Next, we had whey protein. This is a higher quality protein than eggs. They were the previous standard to which all other protein sources were compared. Thanks to whey, bodybuilders who wanted to increase their protein intake could do so. The number should be 1.5 to 2 grams per pound of body weight. With whey, you can just mix up a quick shake a few times a day.

Previously, getting more protein meant either eating more meat. That’s a hassle and expensive to boot. Or, it means drinking weight-gain shakes or meal replacements. That might carry extra carbs and calories. A person who was trying to get or stay lean would definitely not want that.

High Protein Bars

We also have several high-quality bars. They can provide a quick and satisfying meal. They can easily be kept in a fanny pack, briefcase or purse. Some of them taste at least as good as a Snicker’s or Three Musketeers candy bar. The difference is that they are good for you. There are many other useful products as well. L-glutamine is an exciting prospect that promises to elevate GH levels.

Do Supplements Really Work – What About Prohormones?

The latest and most controversial supplements to hit the scene are the so-called prohormones. These are andro and norandro products. Research shows it converts to testosterone and nandrolone in the body. This is where the line between drugs and supplements begins to blur. Yet many natural bodybuilders are reporting excellent results. Cortisol blockers are another innovation, stopping excess cortisol from catabolizing our precious muscle tissue.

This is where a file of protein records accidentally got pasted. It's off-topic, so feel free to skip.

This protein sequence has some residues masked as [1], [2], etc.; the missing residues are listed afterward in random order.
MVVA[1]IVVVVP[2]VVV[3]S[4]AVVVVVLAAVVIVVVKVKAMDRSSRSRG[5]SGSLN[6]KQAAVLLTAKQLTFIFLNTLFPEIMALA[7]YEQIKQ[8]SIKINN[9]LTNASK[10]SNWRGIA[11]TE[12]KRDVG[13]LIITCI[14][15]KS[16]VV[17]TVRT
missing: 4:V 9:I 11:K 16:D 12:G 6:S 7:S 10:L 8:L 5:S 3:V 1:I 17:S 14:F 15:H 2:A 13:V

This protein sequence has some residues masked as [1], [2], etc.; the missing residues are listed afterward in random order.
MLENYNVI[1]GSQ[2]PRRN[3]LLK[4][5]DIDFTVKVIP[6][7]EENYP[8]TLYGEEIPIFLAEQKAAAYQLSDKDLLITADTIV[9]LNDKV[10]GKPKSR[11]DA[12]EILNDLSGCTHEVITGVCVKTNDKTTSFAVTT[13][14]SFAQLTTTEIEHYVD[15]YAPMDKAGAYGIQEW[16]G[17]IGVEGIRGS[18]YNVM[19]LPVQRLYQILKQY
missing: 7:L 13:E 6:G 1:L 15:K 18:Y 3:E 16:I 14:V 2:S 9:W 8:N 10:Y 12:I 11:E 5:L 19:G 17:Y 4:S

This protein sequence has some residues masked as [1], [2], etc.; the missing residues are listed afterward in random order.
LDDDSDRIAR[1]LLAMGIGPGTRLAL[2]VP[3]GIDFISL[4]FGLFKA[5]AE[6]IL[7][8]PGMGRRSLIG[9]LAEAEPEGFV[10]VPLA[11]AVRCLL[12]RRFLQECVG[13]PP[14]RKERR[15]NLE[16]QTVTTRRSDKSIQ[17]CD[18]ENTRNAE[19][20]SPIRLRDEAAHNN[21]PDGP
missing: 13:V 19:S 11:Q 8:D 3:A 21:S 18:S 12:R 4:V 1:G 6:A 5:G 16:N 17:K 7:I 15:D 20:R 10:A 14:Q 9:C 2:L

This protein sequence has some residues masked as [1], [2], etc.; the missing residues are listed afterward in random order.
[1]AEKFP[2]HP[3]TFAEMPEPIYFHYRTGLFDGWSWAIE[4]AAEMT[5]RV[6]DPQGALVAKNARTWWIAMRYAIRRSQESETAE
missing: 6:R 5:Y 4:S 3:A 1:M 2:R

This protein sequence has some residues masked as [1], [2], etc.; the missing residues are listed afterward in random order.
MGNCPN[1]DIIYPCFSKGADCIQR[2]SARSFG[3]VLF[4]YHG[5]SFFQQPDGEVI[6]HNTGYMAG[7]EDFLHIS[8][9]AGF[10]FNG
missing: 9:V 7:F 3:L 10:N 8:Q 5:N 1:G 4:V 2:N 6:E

Supplements Really Work – An Example

Let me leave you with an example of how much of an impact supplements can have on a hard-training, drug-free individual. My wife, Janet, did two shape-up contests at our gym from June to November 2004. She used protein shakes and supplement bars for the first five-week competition. Then she added meal replacement shakes, creatine monohydrate, a diet pill a day, and L-glutamine for the second five weeks.

Her results?

How about a total of 10 pounds of muscle gained and 16 pounds of fat loss? Her body fat dropped from 25 percent to 12 percent and counting. It should be said that she was not a novice. She has trained consistently since 1994, and has never used any performance-enhancing drugs. I think those results are outstanding. I believe that supplements had a lot to do with her success.

Supplements are tools to make good nutrition even better. They give us added nutrients and substrates that would be impossible to glean from food alone. For that reason, I say that supplements really work. Is it possible to get results without supplements? Of course, it is. To craft a body that isn’t just good but great, however, the vast majority of genetically average people need today’s supplements.

Supplements are fast approaching the point where proven results will make up for the ill will created by years of scams. There are many excellent products on the market today. They can be very beneficial for those of us who strive to be ever bigger, stronger, and leaner. Put your doubts aside, keep an open mind, and give them a chance.